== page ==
Undergraduate Teaching

My primary undergraduate teaching responsibilities are in the Bachelor of Environmental Science (Marine Biology)

SLE265 Marine Botany – Unit Chair for both the Warrnambool and Waurn Ponds Campuses

SLE265 will allow students to explore key concepts in marine botany. Students will have the opportunity to learn how to recognise key characteristics of different groups of marine plants and identify and preserve specimens. Students will investigate the evolution and diversity of marine plants and the roles plants play in marine ecosystems, global carbon budgets, and aquaculture and commercial applications. The unit will provide interactive and hands-on laboratory, and field-based practicals, which will enable students to develop skills in recognising the influence of anthropogenic factors that threaten marine plants.

Marine Botany collage

SLE266 International Marine Study Tour – Unit Chair and Study Tour Leader

This unit will take students on an international marine study tour where they will gain the opportunity for hands-on marine and/or aquaculture experiences beyond what they can participate in at their home campus.  International tour destinations will enable students to apply and develop their learning about globalization, international cultural issues and the role of cultural diversity in how marine resources are exploited and managed.  Students will engage with staff and students from home and partner institutions and develop skills in communication with a range of audiences. Students will be expected to work both individually and as members of teams to develop their skills in independent learning and effective team work.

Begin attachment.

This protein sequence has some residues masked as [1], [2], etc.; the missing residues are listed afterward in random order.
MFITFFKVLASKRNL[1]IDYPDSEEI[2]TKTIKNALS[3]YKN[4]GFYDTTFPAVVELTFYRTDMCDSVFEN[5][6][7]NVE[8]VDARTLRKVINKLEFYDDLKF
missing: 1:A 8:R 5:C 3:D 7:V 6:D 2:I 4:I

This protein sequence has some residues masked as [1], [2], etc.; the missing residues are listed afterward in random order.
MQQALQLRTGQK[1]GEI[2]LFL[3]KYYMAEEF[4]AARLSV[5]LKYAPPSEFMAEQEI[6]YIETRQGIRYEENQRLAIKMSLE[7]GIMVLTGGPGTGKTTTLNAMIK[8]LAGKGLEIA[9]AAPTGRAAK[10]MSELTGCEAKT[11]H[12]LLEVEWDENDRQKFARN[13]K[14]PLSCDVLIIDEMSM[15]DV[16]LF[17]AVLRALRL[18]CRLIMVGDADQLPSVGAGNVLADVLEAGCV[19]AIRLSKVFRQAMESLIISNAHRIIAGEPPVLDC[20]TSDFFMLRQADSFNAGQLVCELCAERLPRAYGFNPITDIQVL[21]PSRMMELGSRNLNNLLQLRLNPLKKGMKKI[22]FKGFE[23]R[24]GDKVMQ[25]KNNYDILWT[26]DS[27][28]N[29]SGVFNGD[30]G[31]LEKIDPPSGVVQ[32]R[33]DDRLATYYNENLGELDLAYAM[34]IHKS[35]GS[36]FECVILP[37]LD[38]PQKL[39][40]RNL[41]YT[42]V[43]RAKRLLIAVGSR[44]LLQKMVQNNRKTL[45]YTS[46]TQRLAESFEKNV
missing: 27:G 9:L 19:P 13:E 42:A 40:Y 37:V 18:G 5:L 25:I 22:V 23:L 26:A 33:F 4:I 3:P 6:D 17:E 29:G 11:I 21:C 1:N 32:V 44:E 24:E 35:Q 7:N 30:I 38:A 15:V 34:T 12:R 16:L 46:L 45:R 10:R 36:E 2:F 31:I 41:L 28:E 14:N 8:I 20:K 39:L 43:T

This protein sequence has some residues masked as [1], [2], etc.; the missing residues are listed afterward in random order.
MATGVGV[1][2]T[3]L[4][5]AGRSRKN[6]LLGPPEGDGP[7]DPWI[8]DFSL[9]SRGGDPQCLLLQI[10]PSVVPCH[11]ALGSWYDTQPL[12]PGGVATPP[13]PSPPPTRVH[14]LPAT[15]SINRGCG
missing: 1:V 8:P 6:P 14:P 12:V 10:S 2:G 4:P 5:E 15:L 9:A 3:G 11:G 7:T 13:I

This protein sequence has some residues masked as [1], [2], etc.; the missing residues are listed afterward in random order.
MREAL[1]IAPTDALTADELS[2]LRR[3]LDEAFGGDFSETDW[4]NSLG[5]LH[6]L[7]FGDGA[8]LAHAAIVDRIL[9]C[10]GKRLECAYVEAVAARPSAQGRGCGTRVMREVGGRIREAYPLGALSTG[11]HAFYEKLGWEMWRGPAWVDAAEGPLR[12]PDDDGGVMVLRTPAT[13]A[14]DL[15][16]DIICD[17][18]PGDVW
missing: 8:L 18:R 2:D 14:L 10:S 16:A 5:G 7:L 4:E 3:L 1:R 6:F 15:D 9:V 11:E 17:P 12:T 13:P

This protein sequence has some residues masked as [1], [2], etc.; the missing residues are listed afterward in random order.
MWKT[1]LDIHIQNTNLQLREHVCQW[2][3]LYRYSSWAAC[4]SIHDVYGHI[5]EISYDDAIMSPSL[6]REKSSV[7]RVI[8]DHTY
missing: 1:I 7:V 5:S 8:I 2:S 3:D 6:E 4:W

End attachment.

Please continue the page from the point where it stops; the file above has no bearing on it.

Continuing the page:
In 2018 and 2019 this unit will be offered as a Marine and Aquaculture Science Study Tour to Japan with New Colombo Plan Mobility Grants ($3000 per student) to assist in supporting 10 Deakin and 10 University of Tasmania students to participate.  Students will study marine science and aquaculture in Japan alongside academics from the Shimoda Marine Research Centre (SMRC) of the University of Tsukuba. The 19-day study tour to Japan will enable Deakin and UTas students to vastly increase their knowledge and understanding of Japanese marine and aquaculture science and the associated cultural challenges.  Students will 1) visit Tokyo Fish Market 2) undertake a 5-day marine science intensive and research project in at the Shimoda Marine Research Centre of the University of Tsukuba, Shizuoka 3) actively participate in an International Symposium of Marine Ecology and Biodiversity of the Western Circum-Pacific Region with the Marine Plant Ecology Group at Tohoku University, 4) visit Minamisanriku and gain first-hand experience of the impacts of the 2011 East-Japan tsunami on fisheries and aquaculture and the associated communities, 5) visit aquaculture farms and processing factories and engage with industry representatives, and 6) participate in cultural activities that highlight the Japanese cultural connections to nature and the sea.  This study tour will provide opportunities for 20 students to travel to Japan and visit these off-track locations in a safe and supported way through guidance by Dr Alecia Bellgrove who has significant in-country experience and Japanese language proficiency.  Students from the 2016 NCP study tour reported that they found these experiences “life-changing” and “eye-opening” and gave them “the opportunity to visit parts of the world and meet people they would otherwise never be exposed to”.

NCP2016 collage

SLE132 Biology Form & Function – Warrnambool Campus Co-ordinator

SLE132 introduces students to animal and plant biology. Students will explore the relationships between animal structures and their functions, and investigate the physiological processes that enable animals to adjust to environmental changes. They will also learn aspects of animal diversity and behaviour. As students progress learning in this unit, they will study the evolutionary diversity of plants, their structure and functions, morphology and growth, reproductive biology, nutrient acquisition and transport, and their applications in biotechnology, with an emphasis on flowering plants. Examples from other plant groups and the non-plant eukaryotes, fungi and algae, will also be used for comparison and as examples during discussion.